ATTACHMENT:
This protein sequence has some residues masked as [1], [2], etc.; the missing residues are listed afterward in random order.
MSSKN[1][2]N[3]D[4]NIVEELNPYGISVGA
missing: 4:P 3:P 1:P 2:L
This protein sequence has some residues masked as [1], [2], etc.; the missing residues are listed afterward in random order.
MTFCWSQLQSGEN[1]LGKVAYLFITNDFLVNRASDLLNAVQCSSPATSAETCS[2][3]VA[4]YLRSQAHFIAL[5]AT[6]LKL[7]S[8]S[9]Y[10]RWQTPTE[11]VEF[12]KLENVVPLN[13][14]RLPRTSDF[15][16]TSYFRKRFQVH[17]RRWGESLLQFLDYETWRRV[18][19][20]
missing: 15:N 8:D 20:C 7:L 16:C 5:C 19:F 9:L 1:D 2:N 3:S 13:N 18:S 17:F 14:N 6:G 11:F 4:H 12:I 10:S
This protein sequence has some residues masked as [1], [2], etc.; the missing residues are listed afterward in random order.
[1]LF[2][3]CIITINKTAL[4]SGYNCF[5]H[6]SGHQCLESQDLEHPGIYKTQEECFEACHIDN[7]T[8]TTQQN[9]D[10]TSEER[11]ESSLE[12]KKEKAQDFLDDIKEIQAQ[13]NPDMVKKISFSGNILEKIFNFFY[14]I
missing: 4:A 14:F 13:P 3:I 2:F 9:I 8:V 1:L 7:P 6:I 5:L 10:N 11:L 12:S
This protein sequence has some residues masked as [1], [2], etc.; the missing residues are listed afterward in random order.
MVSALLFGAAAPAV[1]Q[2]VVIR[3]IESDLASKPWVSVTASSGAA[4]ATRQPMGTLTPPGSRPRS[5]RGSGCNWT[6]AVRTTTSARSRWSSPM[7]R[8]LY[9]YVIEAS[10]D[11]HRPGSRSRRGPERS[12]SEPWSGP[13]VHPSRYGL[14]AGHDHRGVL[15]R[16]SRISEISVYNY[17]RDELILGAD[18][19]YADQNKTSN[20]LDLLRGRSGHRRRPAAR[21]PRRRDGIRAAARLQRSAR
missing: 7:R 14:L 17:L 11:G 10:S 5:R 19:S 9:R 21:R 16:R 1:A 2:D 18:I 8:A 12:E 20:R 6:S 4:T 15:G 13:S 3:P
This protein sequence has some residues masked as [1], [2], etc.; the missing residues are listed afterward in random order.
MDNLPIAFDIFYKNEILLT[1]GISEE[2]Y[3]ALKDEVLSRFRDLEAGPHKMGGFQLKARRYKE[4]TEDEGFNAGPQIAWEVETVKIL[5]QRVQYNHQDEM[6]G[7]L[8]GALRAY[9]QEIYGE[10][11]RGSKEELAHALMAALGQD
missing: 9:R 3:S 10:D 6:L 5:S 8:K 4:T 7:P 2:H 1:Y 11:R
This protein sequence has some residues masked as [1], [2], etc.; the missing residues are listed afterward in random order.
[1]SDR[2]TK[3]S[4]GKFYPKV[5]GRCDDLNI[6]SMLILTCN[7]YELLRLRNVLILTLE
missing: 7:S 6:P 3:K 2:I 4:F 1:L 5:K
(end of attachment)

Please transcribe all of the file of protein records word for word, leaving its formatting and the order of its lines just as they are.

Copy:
This protein sequence has some residues masked as [1], [2], etc.; the missing residues are listed afterward in random order.
MSSKN[1][2]N[3]D[4]NIVEELNPYGISVGA
missing: 4:P 3:P 1:P 2:L
This protein sequence has some residues masked as [1], [2], etc.; the missing residues are listed afterward in random order.
MTFCWSQLQSGEN[1]LGKVAYLFITNDFLVNRASDLLNAVQCSSPATSAETCS[2][3]VA[4]YLRSQAHFIAL[5]AT[6]LKL[7]S[8]S[9]Y[10]RWQTPTE[11]VEF[12]KLENVVPLN[13][14]RLPRTSDF[15][16]TSYFRKRFQVH[17]RRWGESLLQFLDYETWRRV[18][19][20]
missing: 15:N 8:D 20:C 7:L 16:C 5:C 19:F 9:L 1:D 2:N 3:S 13:N 18:S 17:F 14:N 6:G 11:F 4:H 12:I 10:S
This protein sequence has some residues masked as [1], [2], etc.; the missing residues are listed afterward in random order.
[1]LF[2][3]CIITINKTAL[4]SGYNCF[5]H[6]SGHQCLESQDLEHPGIYKTQEECFEACHIDN[7]T[8]TTQQN[9]D[10]TSEER[11]ESSLE[12]KKEKAQDFLDDIKEIQAQ[13]NPDMVKKISFSGNILEKIFNFFY[14]I
missing: 4:A 14:F 13:P 3:I 2:F 9:I 8:V 1:L 7:P 6:I 5:L 10:N 11:L 12:S
This protein sequence has some residues masked as [1], [2], etc.; the missing residues are listed afterward in random order.
MVSALLFGAAAPAV[1]Q[2]VVIR[3]IESDLASKPWVSVTASSGAA[4]ATRQPMGTLTPPGSRPRS[5]RGSGCNWT[6]AVRTTTSARSRWSSPM[7]R[8]LY[9]YVIEAS[10]D[11]HRPGSRSRRGPERS[12]SEPWSGP[13]VHPSRYGL[14]AGHDHRGVL[15]R[16]SRISEISVYNY[17]RDELILGAD[18][19]YADQNKTSN[20]LDLLRGRSGHRRRPAAR[21]PRRRDGIRAAARLQRSAR
missing: 7:R 14:L 17:L 11:G 10:S 5:R 19:S 9:R 21:R 16:R 1:A 2:D 18:I 8:A 12:E 20:R 6:S 4:T 15:G 13:S 3:P
This protein sequence has some residues masked as [1], [2], etc.; the missing residues are listed afterward in random order.
MDNLPIAFDIFYKNEILLT[1]GISEE[2]Y[3]ALKDEVLSRFRDLEAGPHKMGGFQLKARRYKE[4]TEDEGFNAGPQIAWEVETVKIL[5]QRVQYNHQDEM[6]G[7]L[8]GALRAY[9]QEIYGE[10][11]RGSKEELAHALMAALGQD
missing: 9:R 3:S 10:D 6:L 5:S 8:K 4:T 7:P 2:H 1:Y 11:R
This protein sequence has some residues masked as [1], [2], etc.; the missing residues are listed afterward in random order.
[1]SDR[2]TK[3]S[4]GKFYPKV[5]GRCDDLNI[6]SMLILTCN[7]YELLRLRNVLILTLE
missing: 7:S 6:P 3:K 2:I 4:F 1:L 5:K